World War II: Dropping the Atomic Bomb--Nagaski (August 9, 1945)


Figure .--This mother and her son have received a boiled rice ball from an emergency relief party (Auhust 10). The location is 1 mile southeast of Ground Zero. These images of the Hiroshima and Nagasaki survivors are heart rending--innocent civilians caught in the cross hairs of war. And they of course were the lucky ones--the survivors. Most Japanese today see themselves as the victims of the War because of the emese suffering of thousands of people in the two cities. What one rarely hears in Japan is the same level of compassion or often even acknowledgement of the millions of victims of the Japanese Empire troughout Asia and the Pacific. Any internet search will turn up acusations of American war crimes. One needs to ask a simple question. Before the twi atmomic bombs were dropped, the Hapanese murdered some 25 million people, mnostly civilians. After bombs were dropped how many people did the Japanese kill.

President Truman after Japan's rejection of the Potsdam Declaration ordered the Air Force to begin atomic attacks on Japan as soon as possible (July 25). The United States dropped two atomic bombs on Japan. The Enola Gay dropped the first bomb on Hiroshima (August 6). The results were catastrophic. Japanese scientists had already developed and used weapons of mass destruction (chemical and biolgical agents). And they were at the time working on an atomic bomb, but with out the resources and facilities available to the Americans. The Americans had only two atomic bombs at the time. It had to be decided how to use them and in what interval to bese effect--meaning to force the Japanese to surrender. The senior military commanders involved with the atomic bombs were General Groves and Admiral Purnell. They agreed that the bombs should be dropped in short secesion within days of each other before the shock of the first bomb had worn off. They believed that this would so shock te Japanese leadership that they would finally decide to surrender. This proved to be a valid assessment. The Japanese were still recoveing frm the shock of the Hiroshima bomb. And his military commanders assredhim that the Americans could not possibly have a second bomb. This must have finally destroyed any remaining faith the Emperor still had in his generals. Scientists at Los Alamos discussed which of the two types of bomb was the most powerful. The scientists had built both a uranium and a plutonium bomb, just in case one did not work. The uranium Little Boy had been dropped on Hiroshima. And as the Japanese had not surrendered, the plutonium Big Boy bomb as prepared for the second atomic mission. Kokura was selected for the second target with Kyoto and Niigata as alterntives. Nagasaki was added as a potential target at the last minute when the Air planners decided that Kyoto was a cultural treasure of religious significance anf tthus should be avoided. Niigata in the far north was also removed because it was decided that the distance made the flight questionable. Nigata was the prime target for the second mission because of its strategic location between Tokyo and the Sea of Japan. It thus was an important transit point for moving military forces from China and Manchuria to the Home Islands in preparatin for the expected American invasion. The governor of Niigata Prefecture had ordered civilians to evacuate the city because he assumed the Amerucans would eentually bomb the relatively untouched city. He if course had no dea that his city was on the atmomic bomb list. Nagasaki was an important shipbuilding center with a substantal naval base. It was not first on the list because it had already been bombed five times. This mean that the atomic bomb coul not be used to full effect and would be difficult to assess the bomb's afect. The topography also argued against Nagasaki. The city was not flat, but lay across hills and valleys. The city was also broken up by wate areas. It would be weather and distance that would decide the target. Boxcar was the B-29 selected from the specal traing group to deliver the second bomb. As Boxcar neared Kokura, the weather had intervened to saved the city. Kokura was competely obscured by cloud cover. Major Sweeney made three runs over the city but did not find a break in the clouds. Running hort on fuel, he decided to shift to the remaining target - Nagasaki. After expending his fuel reserve vr Kokura, Sweeney only had sufficent fuel for one last run and he could not make t back to Tinian. He would have to make for Okinawa. Boxcar found Nagasaki shrouded by clouds. Most of Sweeney's bomb run had to be done by radar but at the last moment a break in the cloud appeared. The weapons commnder, Commander Ashworth, targeted a race track and at 28,900 feet, released Fat Man.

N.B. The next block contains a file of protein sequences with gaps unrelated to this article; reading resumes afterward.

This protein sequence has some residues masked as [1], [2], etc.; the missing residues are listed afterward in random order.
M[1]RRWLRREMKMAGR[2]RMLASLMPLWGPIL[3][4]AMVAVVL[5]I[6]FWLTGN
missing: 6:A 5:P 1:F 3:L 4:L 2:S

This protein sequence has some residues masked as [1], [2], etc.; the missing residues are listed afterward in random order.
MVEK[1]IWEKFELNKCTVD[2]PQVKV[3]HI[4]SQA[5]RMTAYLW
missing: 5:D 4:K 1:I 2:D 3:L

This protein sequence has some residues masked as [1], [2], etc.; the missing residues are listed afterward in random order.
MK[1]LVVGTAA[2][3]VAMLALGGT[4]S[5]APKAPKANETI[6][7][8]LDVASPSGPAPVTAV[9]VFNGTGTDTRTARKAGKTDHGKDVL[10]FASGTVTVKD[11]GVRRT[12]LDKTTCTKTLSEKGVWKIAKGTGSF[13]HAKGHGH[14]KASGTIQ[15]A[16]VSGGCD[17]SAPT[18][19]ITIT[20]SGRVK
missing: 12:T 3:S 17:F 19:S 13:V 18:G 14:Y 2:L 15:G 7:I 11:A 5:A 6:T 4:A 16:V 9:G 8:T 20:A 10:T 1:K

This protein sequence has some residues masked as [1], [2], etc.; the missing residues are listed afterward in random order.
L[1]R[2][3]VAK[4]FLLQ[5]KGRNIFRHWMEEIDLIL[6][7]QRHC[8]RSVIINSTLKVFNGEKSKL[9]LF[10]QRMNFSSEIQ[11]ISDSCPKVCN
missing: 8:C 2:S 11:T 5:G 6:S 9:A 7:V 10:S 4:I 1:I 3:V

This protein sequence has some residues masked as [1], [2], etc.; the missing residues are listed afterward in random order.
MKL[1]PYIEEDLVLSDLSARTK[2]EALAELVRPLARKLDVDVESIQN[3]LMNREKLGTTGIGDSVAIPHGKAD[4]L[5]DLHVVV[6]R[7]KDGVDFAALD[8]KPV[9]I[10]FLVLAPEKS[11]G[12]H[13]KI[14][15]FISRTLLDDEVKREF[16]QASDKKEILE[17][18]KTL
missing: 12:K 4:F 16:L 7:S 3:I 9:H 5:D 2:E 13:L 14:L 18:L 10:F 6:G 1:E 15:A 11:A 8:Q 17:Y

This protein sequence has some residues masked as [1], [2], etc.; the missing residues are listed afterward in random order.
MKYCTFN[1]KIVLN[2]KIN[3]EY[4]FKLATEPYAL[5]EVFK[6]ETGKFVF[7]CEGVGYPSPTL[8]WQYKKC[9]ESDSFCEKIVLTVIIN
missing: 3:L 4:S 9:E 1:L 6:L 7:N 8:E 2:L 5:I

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Created: 6:28 PM 10/18/2014
Last updated: 10:15 PM 1/29/2015